It starts out in a Berlin nightclub, where the girl of the title (Laia Costa) seems to be enjoying herself despite not picking up a whole lot of German in the three months she's been living there. As she's leaving, a group of four locals are being denied entry. One, Sonne (Frederick Lau), seems to really like her, so she hangs out with him, Boxer (Franz Rogowski), Blinker (Burak Yigit), and Fuss (Max Mauff) for a bit. Soon after they part ways so that she can get to her day job, the guys wind up needing help - Boxer owes a gangster (André Hennicke) a favor, and Fuss is in no position to do his part. Which is how Victoria winds up driving the getaway car as they rob a private bank at daybreak.
The gimmick for Victoria is that the whole 134 minutes of action is one single shot, making those of us not exceptionally well-versed in film production wonder just what credited editor Olivia Neergaard-Holm did beyond deciding how to fade in at the beginning and out at the end. It would be a heck of an accomplishment if the characters stayed in one place, but they get in and out of cars to travel between a half-dozen locations in the city. As much as I wonder if this would be consciously or subconsciously appreciated by those unaware of the technique going in, it's hard not to appreciate the marathon work of the cast and crew once you are aware.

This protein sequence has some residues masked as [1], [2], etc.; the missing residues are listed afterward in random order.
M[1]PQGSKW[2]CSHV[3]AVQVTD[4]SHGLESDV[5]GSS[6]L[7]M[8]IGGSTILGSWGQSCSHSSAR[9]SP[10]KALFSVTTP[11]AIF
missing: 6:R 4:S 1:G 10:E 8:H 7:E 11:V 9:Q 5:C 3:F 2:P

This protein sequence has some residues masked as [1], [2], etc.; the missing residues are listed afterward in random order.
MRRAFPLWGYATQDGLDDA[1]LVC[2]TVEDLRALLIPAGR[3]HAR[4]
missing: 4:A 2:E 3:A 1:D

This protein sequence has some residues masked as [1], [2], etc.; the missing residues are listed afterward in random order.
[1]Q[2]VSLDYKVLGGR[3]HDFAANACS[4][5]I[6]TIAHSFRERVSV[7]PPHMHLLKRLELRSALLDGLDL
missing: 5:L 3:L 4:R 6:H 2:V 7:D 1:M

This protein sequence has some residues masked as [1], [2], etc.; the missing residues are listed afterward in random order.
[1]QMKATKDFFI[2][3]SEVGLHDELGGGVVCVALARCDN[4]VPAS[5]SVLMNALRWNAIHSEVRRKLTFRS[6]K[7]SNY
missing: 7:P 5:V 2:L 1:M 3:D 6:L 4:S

Full review on EFC.
* * ¼ (out of four)
Seen 24 October 2015 in Apple Cinemas Cambridge #4 (first-run, DCP)
It's easy to see the kind of thriller that The Algerian's makers want it to be, so plain on its face that the two or three actors that audiences recognize from more polished material can seem far out of place: Writer/director Giovanni Zelko doesn't camouflage what he wants the audience to get out of his film at all, and it often seems clumsy as a result. The flip-side of that lack of subtlety is clarity, and one can't really argue that he doesn't get what he means to say across.
The Algerian of the title is Ali (Ben Youcef), whose family was killed in an explosion when he was just a boy and is arriving in Los Angeles to study for a graduate degree in engineering twenty years later. Well, that's his cover - two years ago, he was recruited by a man known as "Father" (Said Faraj) to help with the deployment of a certain device. As a sleeper agent, his mission is mostly to live the sort of ordinary life that doesn't get noticed, and that winds up including a number of people he might not want to die in a terrorist attack: Bicycle shop owner and fellow middle-eastern coffee enthusiast Mohammed (Zuhair Haddad); Lana (Candice Coke), a New York transplant he prevents from being assaulted outside a club; local imam Suleyman (Harry Lennix); fellow student Sara (Tara Holt); and Patrick (Josh Pence), a workout buddy down at the beach.
The mind of a would-be terrorist is difficult for an outsider to understand, and it's when Zelko and company try to put hostile words in Ali's mouth that the film is at its weakest, though the later earnest explanations are often just as awkward: Everyone, at some point, blurts out the obvious thing that makes him or her act a certain way, and it seldom feels truly organic, or even like a cathartic contrast to what they have been keeping hidden. All too often, it feels like Zelko has a strong idea of his characters and what they need to do, but not the finesse to have them do it in a less blunt manner.
Full review on EFC.